Chiroptical spectra are among the most suitable techniques for investigating the ground and excited electronic states of chiral systems, but their interpretation is not straightforward and strongly benefits from quantum chemical simulations, provided that the employed computational model is sufficiently accurate and deals properly with stereo-electronic, vibrational averaging and environmental effects. Since the synergy among all these effects is only rarely accounted for, especially for large and flexible organometallic systems, the main aim of this contribution is to illustrate the latest developments of computational approaches rooted into the density functional theory for describing stereo-electronic effects and complemented by effective techniques to deal with vibrational modulation effects and solvatochromic shifts. In this connection, chiral iridium complexes offer an especially suitable case study in view of their bright phosphorescence, which is particularly significant for building effective light emitting diodes (OLEDs) and biomarkers and can be finely tuned by the nature of the metal ligands. For instance, a recently synthesized family of cycloiridiated complexes, KC and KD, bearing a pentahelicenic N-heterocyclic carbene (KB), has shown an enhanced long-lasting, bright phosphorescence. Deeper insights into the still unclear nature and origin of the enhancement could be gained by the interpretation of the chiroptical spectra, which is quite challenging in view of the presence of two sources of chirality, the chiral center on Ir and the chiral axis related to the helicene ligand, in addition to the relativistic effects related to the presence of the Ir center. At the same time, the large dimensions of KC and KD hamper the use of the most sophisticated (but prohibitively expensive) computational models, so that more approximate approaches must be validated on a suitable model compound. To this end, after optimizing the computational scheme on a model system devoid of the helicene moiety (KA), we have performed a comprehensive investigation of the KC and KD spectra, whose interpretation is further aided by novel graphical tools. The discussion and analysis of the results will not be focused on the theoretical background, but, rather, on practical details (specific functional, basis set, vibronic model, solvent regime) with the aim of providing general guidelines for the use of last-generation computational spectroscopy tools also by non-specialists.

Interplay of stereo-electronic, vibronic and environmental effects in tuning the chiroptical properties of an Ir(III) cyclometalated N-heterocyclic carbene

Yang Q.;Fuse M.;Bloino J.;Barone V.
2021

Abstract

Chiroptical spectra are among the most suitable techniques for investigating the ground and excited electronic states of chiral systems, but their interpretation is not straightforward and strongly benefits from quantum chemical simulations, provided that the employed computational model is sufficiently accurate and deals properly with stereo-electronic, vibrational averaging and environmental effects. Since the synergy among all these effects is only rarely accounted for, especially for large and flexible organometallic systems, the main aim of this contribution is to illustrate the latest developments of computational approaches rooted into the density functional theory for describing stereo-electronic effects and complemented by effective techniques to deal with vibrational modulation effects and solvatochromic shifts. In this connection, chiral iridium complexes offer an especially suitable case study in view of their bright phosphorescence, which is particularly significant for building effective light emitting diodes (OLEDs) and biomarkers and can be finely tuned by the nature of the metal ligands. For instance, a recently synthesized family of cycloiridiated complexes, KC and KD, bearing a pentahelicenic N-heterocyclic carbene (KB), has shown an enhanced long-lasting, bright phosphorescence. Deeper insights into the still unclear nature and origin of the enhancement could be gained by the interpretation of the chiroptical spectra, which is quite challenging in view of the presence of two sources of chirality, the chiral center on Ir and the chiral axis related to the helicene ligand, in addition to the relativistic effects related to the presence of the Ir center. At the same time, the large dimensions of KC and KD hamper the use of the most sophisticated (but prohibitively expensive) computational models, so that more approximate approaches must be validated on a suitable model compound. To this end, after optimizing the computational scheme on a model system devoid of the helicene moiety (KA), we have performed a comprehensive investigation of the KC and KD spectra, whose interpretation is further aided by novel graphical tools. The discussion and analysis of the results will not be focused on the theoretical background, but, rather, on practical details (specific functional, basis set, vibronic model, solvent regime) with the aim of providing general guidelines for the use of last-generation computational spectroscopy tools also by non-specialists.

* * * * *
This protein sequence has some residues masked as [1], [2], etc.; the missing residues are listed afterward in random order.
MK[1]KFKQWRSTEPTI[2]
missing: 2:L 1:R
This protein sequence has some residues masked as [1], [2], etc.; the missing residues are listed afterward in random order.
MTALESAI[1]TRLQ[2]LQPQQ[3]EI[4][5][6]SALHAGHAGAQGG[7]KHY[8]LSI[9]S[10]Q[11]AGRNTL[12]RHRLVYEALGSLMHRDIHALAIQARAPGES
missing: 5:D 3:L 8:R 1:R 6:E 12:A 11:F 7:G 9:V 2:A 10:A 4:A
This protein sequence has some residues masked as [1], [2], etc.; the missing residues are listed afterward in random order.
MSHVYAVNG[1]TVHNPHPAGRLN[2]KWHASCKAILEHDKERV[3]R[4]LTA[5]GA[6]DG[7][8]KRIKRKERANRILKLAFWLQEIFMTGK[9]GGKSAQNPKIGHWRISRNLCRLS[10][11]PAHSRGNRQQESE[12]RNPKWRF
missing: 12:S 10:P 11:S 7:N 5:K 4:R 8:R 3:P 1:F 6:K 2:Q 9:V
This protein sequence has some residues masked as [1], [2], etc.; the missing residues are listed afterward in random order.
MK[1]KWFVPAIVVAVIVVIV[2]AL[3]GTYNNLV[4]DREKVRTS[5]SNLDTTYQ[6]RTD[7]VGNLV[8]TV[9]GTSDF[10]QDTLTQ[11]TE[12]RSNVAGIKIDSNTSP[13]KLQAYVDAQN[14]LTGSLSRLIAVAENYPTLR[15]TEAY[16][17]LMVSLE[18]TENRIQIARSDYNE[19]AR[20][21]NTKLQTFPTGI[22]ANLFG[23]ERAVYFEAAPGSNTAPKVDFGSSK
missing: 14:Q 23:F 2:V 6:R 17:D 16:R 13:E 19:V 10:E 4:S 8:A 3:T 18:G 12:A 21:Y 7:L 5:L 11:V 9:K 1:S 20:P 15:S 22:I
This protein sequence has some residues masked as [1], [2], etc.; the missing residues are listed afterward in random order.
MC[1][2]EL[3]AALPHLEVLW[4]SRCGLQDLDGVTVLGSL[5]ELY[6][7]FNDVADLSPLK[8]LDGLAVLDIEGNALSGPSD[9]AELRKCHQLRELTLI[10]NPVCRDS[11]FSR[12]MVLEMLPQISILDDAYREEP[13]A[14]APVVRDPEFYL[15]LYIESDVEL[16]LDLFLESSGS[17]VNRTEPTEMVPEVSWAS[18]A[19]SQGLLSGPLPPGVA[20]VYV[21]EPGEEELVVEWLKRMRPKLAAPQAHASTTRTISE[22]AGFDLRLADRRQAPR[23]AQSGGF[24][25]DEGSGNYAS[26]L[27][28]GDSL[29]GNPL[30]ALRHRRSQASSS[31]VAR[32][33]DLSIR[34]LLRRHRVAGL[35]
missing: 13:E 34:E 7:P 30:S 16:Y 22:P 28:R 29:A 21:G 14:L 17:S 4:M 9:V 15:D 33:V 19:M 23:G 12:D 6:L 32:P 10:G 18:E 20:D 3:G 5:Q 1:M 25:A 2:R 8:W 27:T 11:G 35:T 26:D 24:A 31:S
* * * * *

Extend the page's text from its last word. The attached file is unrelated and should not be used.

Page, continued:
Settore CHIM/02 - Chimica Fisica
Circulary polarized luminescence; Computational spectroscopy; Electronic circular dichroism; Franck-Condon/Herzberg-Teller; Ir-complexes; N-heterocyclic carbene (NHC); Phosphorescence; Vibronic contributions
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Utilizza questo identificativo per citare o creare un link a questo documento: http://hdl.handle.net/11384/101686
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